Bob Goes To College
My friend Robert Lio came to Liuzhou earlier in the week to visit for a few days. Bob is a Montreal based importer who makes a couple of trips to China each year. He is also a fantastic photographer and we met last year through Flickr. I spent some time with Bob in Shenzhen and Hong Kong last month and we had planned to hang out here in Liuzhou until Thursday, then head over to Guilin and Yangshuo Friday, Saturday and Sunday. My dog-sitter fell through so Bob went on ahead without me but we did have a couple of nice days here before he left.
While he was here, Robert spoke to a couple of hundred of my Business English majors. It was fun to watch him totally out of his element while still winging it with his usual flair and humor. He was a big hit with all the girls (94% of the Foreign Language Department students are female). Afterward, the Canadian had to suffer the indignity of posing with hundreds of young, beautiful, peace sign-flashing students. A real sport, he somehow managed to make it through the ordeal.
Daisy & Bob
Earlier in the day we took a walk through the countryside surrounding the campus. The area is mostly rural farmland where the locals scratch out a hard-scrabble existence in a harsh environment. Many houses in the area have no running water and very few have air conditioning or heating. Of course they grow rice, as well as sugarcane, corn and all the other staples you can think of. We even saw a little cotton, which was a first for Bob. This kid was in the paddy with his family as they cut rice. Even though he was too small to help he was there none the less. Bob said that after I left the field he somehow managed to make the kid cry!
Little Boy Blue
We walked for a few hours, in and out of small villages, through fields and down country roads. Some of the locals were wary, glaring suspiciously as we walked by. Most, however, were great. Some elderly folks in a country store gave us some hot steamed corn on the cob and refused to let us pay for it. We didn’t talk with them much but a smile goes along way in that situation, a smile and appreciative grunts as we chewed our corn. The hi-lite of the day for me was stumbling across a rural primary school. The students were in the school yard having recess and they went nuts when we came inside the gate. Within minutes of our arrival about 50, screaming, filthy, adorable children were all over us, circling us as a shark would circle it’s prey!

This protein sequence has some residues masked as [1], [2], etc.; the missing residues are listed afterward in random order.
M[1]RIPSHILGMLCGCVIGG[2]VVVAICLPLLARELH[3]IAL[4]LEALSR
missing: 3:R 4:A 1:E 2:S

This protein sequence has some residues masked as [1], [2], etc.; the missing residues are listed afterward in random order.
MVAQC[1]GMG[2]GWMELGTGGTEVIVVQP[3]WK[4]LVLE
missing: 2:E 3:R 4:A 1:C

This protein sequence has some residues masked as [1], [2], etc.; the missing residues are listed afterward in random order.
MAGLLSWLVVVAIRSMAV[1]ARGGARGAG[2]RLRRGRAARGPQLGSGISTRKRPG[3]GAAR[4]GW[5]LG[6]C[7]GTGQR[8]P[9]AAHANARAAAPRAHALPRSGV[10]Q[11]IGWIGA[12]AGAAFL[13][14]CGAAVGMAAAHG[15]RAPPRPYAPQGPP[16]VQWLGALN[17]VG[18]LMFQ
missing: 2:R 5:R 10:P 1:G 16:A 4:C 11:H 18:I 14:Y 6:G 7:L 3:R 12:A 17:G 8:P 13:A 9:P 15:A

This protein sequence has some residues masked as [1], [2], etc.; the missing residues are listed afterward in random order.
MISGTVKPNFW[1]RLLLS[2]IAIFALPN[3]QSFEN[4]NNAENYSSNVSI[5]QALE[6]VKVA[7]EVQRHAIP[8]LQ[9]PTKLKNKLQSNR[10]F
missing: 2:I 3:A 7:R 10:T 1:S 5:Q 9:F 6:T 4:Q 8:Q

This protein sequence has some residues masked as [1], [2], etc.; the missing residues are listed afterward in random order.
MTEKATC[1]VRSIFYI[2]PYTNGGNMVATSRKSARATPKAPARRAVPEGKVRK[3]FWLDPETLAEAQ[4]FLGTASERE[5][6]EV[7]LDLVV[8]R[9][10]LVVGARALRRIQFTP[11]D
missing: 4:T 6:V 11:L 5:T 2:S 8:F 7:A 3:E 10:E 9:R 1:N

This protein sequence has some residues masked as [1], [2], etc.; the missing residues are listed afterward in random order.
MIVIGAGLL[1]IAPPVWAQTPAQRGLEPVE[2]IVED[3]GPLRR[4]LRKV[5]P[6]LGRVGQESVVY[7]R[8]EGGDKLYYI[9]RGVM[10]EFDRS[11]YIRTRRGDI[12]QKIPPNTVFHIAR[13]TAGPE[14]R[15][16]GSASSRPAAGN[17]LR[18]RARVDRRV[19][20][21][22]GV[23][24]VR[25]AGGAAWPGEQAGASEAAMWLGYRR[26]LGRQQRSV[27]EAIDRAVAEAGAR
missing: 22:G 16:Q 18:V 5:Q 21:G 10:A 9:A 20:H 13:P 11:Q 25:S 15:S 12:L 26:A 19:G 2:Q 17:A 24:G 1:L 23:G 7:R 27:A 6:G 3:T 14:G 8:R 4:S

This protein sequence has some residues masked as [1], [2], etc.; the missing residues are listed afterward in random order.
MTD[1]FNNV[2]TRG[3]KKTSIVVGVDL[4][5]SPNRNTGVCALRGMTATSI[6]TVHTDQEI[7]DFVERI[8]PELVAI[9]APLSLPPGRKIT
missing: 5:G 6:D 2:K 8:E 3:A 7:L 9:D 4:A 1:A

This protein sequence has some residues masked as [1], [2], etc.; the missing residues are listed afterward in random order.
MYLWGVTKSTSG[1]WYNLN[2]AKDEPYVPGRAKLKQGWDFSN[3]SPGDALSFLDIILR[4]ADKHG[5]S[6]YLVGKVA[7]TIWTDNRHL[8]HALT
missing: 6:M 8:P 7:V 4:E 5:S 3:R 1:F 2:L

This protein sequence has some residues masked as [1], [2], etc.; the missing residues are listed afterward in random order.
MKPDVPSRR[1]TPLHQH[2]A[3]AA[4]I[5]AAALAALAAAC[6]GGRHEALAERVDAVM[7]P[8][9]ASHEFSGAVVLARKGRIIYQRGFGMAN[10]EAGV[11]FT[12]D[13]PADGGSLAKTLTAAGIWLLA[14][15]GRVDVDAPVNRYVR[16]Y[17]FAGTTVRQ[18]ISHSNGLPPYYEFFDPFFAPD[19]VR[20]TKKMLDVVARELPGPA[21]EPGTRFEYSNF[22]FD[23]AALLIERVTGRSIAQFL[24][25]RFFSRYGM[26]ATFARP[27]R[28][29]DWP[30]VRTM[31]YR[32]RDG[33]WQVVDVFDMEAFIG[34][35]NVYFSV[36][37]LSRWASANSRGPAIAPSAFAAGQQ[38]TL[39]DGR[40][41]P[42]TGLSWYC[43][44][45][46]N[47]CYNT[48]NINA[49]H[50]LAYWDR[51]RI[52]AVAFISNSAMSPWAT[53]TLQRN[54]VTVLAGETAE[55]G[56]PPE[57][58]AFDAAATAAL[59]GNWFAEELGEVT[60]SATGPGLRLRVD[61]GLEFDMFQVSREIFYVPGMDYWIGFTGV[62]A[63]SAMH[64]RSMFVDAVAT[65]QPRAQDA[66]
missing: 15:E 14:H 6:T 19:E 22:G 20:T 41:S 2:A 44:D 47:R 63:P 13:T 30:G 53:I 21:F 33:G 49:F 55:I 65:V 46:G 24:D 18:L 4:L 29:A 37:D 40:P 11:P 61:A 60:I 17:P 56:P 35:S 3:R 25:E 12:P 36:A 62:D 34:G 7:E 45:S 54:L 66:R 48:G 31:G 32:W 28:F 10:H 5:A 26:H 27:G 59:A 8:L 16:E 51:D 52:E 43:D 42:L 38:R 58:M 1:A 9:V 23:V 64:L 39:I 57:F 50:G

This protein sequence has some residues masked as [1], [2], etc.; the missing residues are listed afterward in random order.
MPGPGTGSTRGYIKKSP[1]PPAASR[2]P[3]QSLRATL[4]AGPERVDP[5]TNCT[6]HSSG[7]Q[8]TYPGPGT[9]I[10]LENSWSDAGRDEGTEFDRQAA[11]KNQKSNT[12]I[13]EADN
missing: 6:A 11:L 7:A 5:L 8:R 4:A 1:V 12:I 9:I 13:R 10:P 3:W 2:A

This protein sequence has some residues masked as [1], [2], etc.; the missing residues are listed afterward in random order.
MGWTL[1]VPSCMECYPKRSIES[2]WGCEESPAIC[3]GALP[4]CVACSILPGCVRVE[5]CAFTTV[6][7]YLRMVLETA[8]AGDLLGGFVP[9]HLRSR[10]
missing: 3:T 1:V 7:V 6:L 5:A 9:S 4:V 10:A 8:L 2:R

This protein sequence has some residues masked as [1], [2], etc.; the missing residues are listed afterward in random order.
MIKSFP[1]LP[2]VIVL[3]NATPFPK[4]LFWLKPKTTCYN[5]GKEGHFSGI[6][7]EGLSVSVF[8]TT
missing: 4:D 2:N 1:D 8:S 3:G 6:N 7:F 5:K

Schoolyard – Coming After Me!
Schoolyard – Gotcha!
You can see more photos of the kids in the schoolyard on the Flickr site, just click the link on the right of the page. Again, hanging out with the kids, even for a short time, was the best part of my day. I was struck by how difficult their young lives must be, how cold they must be in the winter, how difficult it must be for them even to bathe, to attend class in the cold when there is no heat in the building. Yet, here they are, jubilant children, with the promise of a better China life ahead. We saw a number of older folks working difficult physical jobs, well past the age when most of us Americans have retired to our Barcaloungers. I am pretty sure I couldn’t work in the fields next to this woman all day. Well, maybe I could for one day, but then it would take me a week to recover.
Headed Home From The Office
I’ll make a trip out this way again. I would like to stop by the school and bring along Lily or one of my students to help me with communication. I would like to befriend some of the locals, get to know them and perhaps do something that may lighten their load somehow. I don’t know what it might be but, I won’t know until I give it a shot. For three days a week I live not 3 kilometers away from here. In the past I have complained (often) about my on-campus accommodations, even bestowing the moniker “Chateau De Cancrelat” (cockroach) on the worn out old apartment. Yeah I have roaches. Big nasty ones. I also have hot running water and a western toilet. I have heat and AC. I have clean bottled water to drink and and a refrigerator and a microwave. I have (slow and intermittent) Internet and cable TV with a DVD player. My bed is hard as a rock but I saw a bed today that was nothing more than a few blankets on the ground. What’s more, is that for four days a week, I go home to an ultra-modern hi-rise in Liuzhou. I promise I’ll do my best not to complain anymore.
Liuzhou Teachers Colege is celebrating it’s 50th anniversary this Sunday. Since I didn’t make it over to Guilin and Yangshuo I’ll be able to attend the big shindig. The school has spent what looks to be an obscene amount of money on decorations and T-shirts and programs and the like. There are balloons, flowers, banners and posters everywhere. I gather thousands of people will attend, including government officials from all over the country. There will be tours and music and dancing with speeches and slogans with themes of harmony abounding. If you come, look for me and say hello. I’ll be the laowai show pony taking photographs.